Are these women theologically progressive, politically progressive, or both?

Frankly, I ain't got the darnedest clue....


Anonymous Michael Westmoreland-White said...

Well, the Baptist feminists I know are mostly clergy and so they would not want to "negatively endorse" Sen. Clinton. But I am not sure ABP has done its homework. I think it started with a conclusion and then searched for examples.
Why do I think this? Because every reputable poll out shows that Clinton is doing VERY well with women in general--and surely that has to include may progressive feminist Christians, too--whether progressive is defined politically or theologically.
I don't want Clinton to get the nomination because I don't trust her to get us out of Iraq or keep us from other wars. She is a committed free trader and I am a fair trader.
But she seems to be sailing toward the nomination whether I like it or not. So I suspect she is doing better with all kinds of Christian women than is being reported--since the gender gap is almost exactly the percentage she leads Obama.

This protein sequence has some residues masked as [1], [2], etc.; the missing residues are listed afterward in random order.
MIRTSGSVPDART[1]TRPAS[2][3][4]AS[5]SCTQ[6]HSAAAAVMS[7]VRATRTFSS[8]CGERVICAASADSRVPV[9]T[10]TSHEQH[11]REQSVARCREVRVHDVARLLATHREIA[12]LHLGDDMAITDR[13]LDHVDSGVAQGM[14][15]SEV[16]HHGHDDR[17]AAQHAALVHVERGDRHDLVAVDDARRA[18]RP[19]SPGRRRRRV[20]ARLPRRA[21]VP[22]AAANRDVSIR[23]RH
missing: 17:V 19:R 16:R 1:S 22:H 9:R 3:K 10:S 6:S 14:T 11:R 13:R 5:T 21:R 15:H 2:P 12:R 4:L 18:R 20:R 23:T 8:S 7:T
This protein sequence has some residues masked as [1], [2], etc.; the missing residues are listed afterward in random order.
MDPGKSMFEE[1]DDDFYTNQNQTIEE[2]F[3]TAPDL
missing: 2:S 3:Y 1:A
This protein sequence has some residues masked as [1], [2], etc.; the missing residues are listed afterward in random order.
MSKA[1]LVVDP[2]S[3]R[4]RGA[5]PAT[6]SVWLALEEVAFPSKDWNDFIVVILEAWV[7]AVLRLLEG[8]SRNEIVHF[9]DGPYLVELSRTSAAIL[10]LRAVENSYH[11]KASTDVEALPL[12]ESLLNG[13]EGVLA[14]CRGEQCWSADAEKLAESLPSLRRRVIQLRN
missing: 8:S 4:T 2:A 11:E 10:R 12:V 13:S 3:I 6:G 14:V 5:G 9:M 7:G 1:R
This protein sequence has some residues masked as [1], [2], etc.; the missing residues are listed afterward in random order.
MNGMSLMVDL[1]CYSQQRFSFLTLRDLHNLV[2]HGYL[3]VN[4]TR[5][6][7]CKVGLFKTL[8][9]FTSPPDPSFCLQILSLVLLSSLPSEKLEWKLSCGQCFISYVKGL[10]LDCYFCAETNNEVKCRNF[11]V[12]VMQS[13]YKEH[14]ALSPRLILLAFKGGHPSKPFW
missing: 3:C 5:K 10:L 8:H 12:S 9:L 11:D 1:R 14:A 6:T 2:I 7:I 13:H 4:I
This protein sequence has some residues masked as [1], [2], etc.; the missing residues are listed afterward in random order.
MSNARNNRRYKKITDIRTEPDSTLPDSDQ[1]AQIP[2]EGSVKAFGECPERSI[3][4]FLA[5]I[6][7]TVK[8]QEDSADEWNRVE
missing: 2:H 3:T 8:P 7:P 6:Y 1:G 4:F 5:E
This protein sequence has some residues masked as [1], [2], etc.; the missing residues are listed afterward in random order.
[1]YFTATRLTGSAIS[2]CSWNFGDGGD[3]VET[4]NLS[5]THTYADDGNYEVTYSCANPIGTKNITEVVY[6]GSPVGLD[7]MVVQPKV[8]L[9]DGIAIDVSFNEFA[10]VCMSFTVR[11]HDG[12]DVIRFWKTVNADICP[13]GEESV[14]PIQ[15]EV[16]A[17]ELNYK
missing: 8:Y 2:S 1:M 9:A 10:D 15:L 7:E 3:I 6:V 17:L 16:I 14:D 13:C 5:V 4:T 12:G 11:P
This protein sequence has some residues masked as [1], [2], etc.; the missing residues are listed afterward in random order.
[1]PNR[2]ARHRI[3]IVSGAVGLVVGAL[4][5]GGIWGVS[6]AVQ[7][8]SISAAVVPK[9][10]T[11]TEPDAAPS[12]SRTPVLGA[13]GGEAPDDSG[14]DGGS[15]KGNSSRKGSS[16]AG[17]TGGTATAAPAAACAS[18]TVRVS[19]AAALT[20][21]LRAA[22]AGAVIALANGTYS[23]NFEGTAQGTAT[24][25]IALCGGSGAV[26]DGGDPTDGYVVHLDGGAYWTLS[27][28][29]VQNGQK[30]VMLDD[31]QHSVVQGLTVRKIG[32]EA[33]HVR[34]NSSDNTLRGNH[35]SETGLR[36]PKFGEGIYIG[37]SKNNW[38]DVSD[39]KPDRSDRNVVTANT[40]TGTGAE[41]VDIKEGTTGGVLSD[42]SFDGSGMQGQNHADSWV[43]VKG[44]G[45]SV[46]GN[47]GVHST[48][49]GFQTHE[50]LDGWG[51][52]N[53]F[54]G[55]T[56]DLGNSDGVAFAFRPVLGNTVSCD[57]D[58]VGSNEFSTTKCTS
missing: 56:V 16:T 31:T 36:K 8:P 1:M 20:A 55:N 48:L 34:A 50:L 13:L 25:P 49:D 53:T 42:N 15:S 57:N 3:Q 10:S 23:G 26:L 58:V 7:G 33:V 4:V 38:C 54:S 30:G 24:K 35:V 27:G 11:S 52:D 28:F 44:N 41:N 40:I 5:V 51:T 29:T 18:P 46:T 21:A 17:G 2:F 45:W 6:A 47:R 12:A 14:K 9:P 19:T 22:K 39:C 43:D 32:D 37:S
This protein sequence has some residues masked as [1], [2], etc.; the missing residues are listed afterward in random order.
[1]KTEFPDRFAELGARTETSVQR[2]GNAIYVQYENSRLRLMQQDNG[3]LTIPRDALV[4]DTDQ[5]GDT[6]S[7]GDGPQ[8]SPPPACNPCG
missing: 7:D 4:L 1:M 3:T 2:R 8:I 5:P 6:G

4:26 AM

Anonymous Chuck said...

Big Daddy,

I agree with you that "progressive" is mis-used. It's the wrong term in both the theological and political sense for liberalism. "Regressive" or "oppresive" would more accurately characterize these viewpoints--if an "ive" word is needed.


11:48 AM

Blogger texasinafrica said...

I've met the author of the ABP piece and she's good at her job. It can't be easy to start trying to track down Baptist women who 1) aren't clergy (as Michael points out, they shouldn't be making endorsements one way or the other), 2) moderate enough to appeal to ABP's readership as something other than women who could be written off as "not really Baptist," and 3) are what mainstream American discourse would define as politically and/or theologically "progressive."

That said, I think these women actually probably do represent the views of many progressive Baptist women. A lot of us don't want Hillary to run for president, for reasons having nothing to do with a commitment to feminism or a lack thereof.